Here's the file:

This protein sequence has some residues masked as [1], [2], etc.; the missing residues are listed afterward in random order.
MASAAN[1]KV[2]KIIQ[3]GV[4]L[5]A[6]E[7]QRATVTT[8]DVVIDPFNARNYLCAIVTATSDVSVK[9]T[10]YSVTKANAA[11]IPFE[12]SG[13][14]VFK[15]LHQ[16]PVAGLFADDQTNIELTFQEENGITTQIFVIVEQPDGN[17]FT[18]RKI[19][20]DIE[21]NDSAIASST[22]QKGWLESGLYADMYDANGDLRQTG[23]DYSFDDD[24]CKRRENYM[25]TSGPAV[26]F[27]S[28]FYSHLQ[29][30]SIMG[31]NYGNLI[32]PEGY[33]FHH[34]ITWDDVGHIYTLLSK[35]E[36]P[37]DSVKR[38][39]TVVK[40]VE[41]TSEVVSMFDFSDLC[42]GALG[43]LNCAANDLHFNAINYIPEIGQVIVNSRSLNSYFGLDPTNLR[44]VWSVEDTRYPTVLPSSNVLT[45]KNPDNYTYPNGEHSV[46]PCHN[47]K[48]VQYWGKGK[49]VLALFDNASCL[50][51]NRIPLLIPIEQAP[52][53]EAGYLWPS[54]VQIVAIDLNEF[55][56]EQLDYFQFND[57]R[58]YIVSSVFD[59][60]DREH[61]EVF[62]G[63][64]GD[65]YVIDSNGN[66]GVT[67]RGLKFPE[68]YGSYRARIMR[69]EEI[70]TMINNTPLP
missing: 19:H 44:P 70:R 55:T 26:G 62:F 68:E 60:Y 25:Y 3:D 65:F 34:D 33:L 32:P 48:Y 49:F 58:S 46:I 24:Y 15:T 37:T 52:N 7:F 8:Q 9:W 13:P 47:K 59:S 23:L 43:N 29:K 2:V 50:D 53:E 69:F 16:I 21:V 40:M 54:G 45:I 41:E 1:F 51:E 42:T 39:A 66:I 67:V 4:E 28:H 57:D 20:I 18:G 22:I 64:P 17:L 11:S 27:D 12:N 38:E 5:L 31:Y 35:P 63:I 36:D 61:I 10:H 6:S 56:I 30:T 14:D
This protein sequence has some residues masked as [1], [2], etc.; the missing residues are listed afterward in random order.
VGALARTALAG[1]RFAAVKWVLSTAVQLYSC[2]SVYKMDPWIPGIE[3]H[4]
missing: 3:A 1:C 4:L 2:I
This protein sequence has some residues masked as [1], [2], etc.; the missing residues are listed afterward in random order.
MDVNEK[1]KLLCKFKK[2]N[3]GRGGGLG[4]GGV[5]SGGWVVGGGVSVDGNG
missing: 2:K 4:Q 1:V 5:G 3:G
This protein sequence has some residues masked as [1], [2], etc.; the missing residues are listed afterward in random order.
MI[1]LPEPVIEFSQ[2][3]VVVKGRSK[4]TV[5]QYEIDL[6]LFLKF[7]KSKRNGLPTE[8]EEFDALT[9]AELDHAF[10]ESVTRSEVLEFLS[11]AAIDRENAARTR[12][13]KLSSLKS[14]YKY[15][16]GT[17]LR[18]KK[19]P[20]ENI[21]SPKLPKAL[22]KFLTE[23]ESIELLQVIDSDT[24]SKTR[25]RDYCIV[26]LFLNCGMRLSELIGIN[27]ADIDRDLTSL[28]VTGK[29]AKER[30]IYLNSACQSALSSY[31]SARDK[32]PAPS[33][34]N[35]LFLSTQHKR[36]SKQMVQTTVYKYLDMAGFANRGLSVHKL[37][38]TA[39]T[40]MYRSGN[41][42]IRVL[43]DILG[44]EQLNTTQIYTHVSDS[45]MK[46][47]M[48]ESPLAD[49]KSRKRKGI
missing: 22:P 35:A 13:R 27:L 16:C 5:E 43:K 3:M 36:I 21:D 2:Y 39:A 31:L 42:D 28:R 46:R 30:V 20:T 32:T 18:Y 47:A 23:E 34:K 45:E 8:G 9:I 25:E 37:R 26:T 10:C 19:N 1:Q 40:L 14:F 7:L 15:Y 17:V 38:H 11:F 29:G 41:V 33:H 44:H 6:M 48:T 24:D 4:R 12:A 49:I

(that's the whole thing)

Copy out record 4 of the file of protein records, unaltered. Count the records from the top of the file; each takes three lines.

This protein sequence has some residues masked as [1], [2], etc.; the missing residues are listed afterward in random order.
MI[1]LPEPVIEFSQ[2][3]VVVKGRSK[4]TV[5]QYEIDL[6]LFLKF[7]KSKRNGLPTE[8]EEFDALT[9]AELDHAF[10]ESVTRSEVLEFLS[11]AAIDRENAARTR[12][13]KLSSLKS[14]YKY[15][16]GT[17]LR[18]KK[19]P[20]ENI[21]SPKLPKAL[22]KFLTE[23]ESIELLQVIDSDT[24]SKTR[25]RDYCIV[26]LFLNCGMRLSELIGIN[27]ADIDRDLTSL[28]VTGK[29]AKER[30]IYLNSACQSALSSY[31]SARDK[32]PAPS[33][34]N[35]LFLSTQHKR[36]SKQMVQTTVYKYLDMAGFANRGLSVHKL[37][38]TA[39]T[40]MYRSGN[41][42]IRVL[43]DILG[44]EQLNTTQIYTHVSDS[45]MK[46][47]M[48]ESPLAD[49]KSRKRKGI
missing: 22:P 35:A 13:R 27:L 16:C 5:E 43:K 3:M 36:I 21:D 2:Y 39:A 31:L 42:D 28:R 46:R 30:V 20:T 32:T 18:Y 47:A 23:E 34:K 45:E 8:G 9:I 25:E 37:R 26:T 10:C 19:N 1:Q 40:L 14:F 7:L 15:Y 17:V 38:H 11:F 29:G 41:V 33:H 44:H 6:M 48:T 24:D 4:R 12:A 49:I